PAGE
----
BOSTON (SHNS) – One of the top Democrats leading the redistricting effort this year believes that the nine Congressional districts in Massachusetts can be redrawn in a way that will not pit two incumbents against each other next year, avoiding a situation that cropped up twice during the last round of mapping 10 years ago.
Sen. William Brownsberger, the president pro tempore of the Senate and co-chair of the Special Committee on Redistricting, told the News Service this week that he does not envision a situation where any members of the delegation would be forced to run against each other in 2022.
“We’re not losing a seat. The adjustments are not so big that one candidate will have to run against another, so I view the Congressional adjustments as modest, necessary and straight-forward in the long run,” Brownsberger said.
The Belmont Democrat’s assessment of the task ahead came after the U.S. Census Bureau released state population and apportionment data confirming that Massachusetts would retain all nine House seats based on the 2020 Census count.
However, the 7.4 percent growth in population over the last decade increased the state’s head count to 7,029,917 and means that the size of each Congressional district must grow from about 728,849 after 2010 to 781,497. Depending on where the population shifts occurred, the shape of each district could change a little or a lot before the 2022 elections.
“It’s what redistricting is all about, which is making sure every person has the same vote,” Brownsberger said.
The committee won’t know for sure where that population growth occurred until the U.S. Census Bureau releases more detailed data no later than Sept. 30, but Secretary of State William Galvin already expressed confidence based on estimates that U.S. Rep. Richard Neal’s district in western Massachusetts will have to expand to capture more population.
That means other districts in the east will likely have to shrink to shed population as they have grown faster than central and western Massachusetts.
Assistant House Majority Leader Michael Moran agreed that the First Congressional District, which is represented by Neal and is already bordered on the south, west and north by Connecticut, New York and Vermont, will probably need to expand.
Census data from the 2019 American Community Survey suggests Neal’s district may need to capture more than 56,000 new residents, while the latest estimates from the UMass Donahue Institute suggest the number could be closer to 45,000.
“There’s only one place you can get those. Come east,” Moran said. He also expects the Ninth Congressional District, spanning Cape Cod and much of southeastern Massachusetts, will need to grow to the north.
The estimates also suggest U.S. Rep. Ayanna Pressley’s 7th Congressional District and U.S. Rep. Stephen Lynch’s 8th Congressional District – both anchored in Boston – will need to shrink.
Moran has been through this process before, leading the redistricting effort after the 2010 Census when Massachusetts lost one Congressional seat.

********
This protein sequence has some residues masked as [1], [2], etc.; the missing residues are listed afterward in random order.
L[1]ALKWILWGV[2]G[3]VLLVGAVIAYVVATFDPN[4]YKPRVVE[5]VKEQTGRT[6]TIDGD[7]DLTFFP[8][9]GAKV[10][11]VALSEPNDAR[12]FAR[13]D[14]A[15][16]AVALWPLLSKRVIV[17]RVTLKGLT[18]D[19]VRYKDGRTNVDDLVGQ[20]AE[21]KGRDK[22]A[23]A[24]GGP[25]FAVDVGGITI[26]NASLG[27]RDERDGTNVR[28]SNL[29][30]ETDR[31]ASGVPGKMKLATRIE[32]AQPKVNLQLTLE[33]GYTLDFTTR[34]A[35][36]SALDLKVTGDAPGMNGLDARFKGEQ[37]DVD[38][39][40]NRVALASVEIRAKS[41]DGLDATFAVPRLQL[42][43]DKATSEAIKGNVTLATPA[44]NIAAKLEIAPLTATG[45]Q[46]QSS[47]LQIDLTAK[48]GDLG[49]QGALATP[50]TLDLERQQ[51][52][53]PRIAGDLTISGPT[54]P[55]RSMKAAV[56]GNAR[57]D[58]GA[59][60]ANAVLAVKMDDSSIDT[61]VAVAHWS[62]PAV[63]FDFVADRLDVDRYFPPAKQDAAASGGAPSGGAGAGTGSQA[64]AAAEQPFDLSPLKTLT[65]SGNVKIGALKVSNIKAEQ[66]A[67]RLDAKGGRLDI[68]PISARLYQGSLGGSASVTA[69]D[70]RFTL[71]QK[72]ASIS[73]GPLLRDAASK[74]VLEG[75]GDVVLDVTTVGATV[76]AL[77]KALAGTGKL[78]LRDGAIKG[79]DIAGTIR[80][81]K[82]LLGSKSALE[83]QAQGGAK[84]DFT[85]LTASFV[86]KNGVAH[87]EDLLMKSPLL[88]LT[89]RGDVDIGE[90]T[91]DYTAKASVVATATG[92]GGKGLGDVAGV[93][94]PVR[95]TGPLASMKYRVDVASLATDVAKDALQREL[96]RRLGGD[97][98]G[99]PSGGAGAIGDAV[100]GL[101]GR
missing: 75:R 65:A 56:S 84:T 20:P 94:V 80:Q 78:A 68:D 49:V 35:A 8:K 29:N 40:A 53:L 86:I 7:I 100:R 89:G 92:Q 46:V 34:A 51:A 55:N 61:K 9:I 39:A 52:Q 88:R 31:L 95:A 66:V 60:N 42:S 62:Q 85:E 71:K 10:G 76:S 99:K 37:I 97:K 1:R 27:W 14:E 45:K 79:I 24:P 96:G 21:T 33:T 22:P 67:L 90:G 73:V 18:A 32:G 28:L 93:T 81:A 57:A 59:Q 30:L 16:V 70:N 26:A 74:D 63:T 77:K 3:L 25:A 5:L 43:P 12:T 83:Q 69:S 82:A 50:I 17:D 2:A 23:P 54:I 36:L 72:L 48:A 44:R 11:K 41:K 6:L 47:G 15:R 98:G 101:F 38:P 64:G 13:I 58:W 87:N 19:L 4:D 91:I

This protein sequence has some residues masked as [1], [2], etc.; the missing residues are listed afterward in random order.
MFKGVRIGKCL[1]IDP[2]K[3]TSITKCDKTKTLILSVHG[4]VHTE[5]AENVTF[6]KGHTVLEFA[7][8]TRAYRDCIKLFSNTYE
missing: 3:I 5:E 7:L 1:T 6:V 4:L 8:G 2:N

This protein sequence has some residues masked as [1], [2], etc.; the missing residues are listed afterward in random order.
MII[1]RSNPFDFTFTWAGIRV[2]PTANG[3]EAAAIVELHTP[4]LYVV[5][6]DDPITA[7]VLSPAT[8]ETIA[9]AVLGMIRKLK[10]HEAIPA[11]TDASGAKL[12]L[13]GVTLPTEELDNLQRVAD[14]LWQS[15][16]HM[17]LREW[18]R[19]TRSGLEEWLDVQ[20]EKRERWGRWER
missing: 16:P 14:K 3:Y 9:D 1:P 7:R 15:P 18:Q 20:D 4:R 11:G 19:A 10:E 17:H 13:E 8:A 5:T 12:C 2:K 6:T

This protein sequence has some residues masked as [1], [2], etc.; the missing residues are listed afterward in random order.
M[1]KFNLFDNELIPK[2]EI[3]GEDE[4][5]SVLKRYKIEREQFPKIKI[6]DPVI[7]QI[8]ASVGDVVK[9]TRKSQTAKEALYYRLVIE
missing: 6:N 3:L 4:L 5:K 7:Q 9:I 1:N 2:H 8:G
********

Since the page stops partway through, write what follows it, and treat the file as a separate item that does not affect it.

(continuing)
In that round of redistricting, former Congressman John Olver opted to retire as it became clear his district would need to be merged with the one represented by Neal, of Springfield. U.S. Rep. William Keating also chose to move his permanent address from Quincy to his summer home in Bourne rather than run against U.S. Rep. Stephen Lynch in the new 8th Congressional District.
Moran is reluctant to discuss hypotheticals based on population estimates. He’d prefer to wait until the Census provides actual community and precinct numbers to discuss what needs to be done.
But the Boston Democrat said he already knows that preserving the status of the Pressley’s district as the state’s only majority-minority district is a goal, and an achievable one.
“It’s one of my highest priorities,” he said.
Both Moran and Brownsberger also said they were pleased after being concerned about the possibility of undercounting people during the COVID-19 pandemic that the state’s total recorded population exceeded expectations.
“I believe we probably did a really good job of counting the more transient group quarters, colleges and universities,” Moran said. “That’s what I was worried about because there were no college students here while we were counting.”
With the Springfield-Holyoke area the next largest in terms of concentrations of minority populations, Moran said it won’t be possible this cycle to create a second majority-minority district, but Pressley’s district could be strengthened.
“It’s just trying to do it in a way that makes sure people’s voices are heard and the decisions that are made are driven by the numbers,” Moran said.
The redistricting committee has had one general public hearing this month, and plans virtual hearings for each of the nine Congressional districts over the next few of months. The next virtual hearing has been scheduled for 5 p.m. on May 4 for residents of the 5th Congressional District, represented by U.S. Rep. Katherine Clark, of Melrose.
That hearing will be followed by one on May 24 for residents of U.S. Rep. Jim McGovern’s 2nd Congressional District in central Massachusetts.
Brownsberger said the goal is to listen to residents and stakeholders and follow the law.
“Hopefully, there won’t be any drama,” Brownsberger said.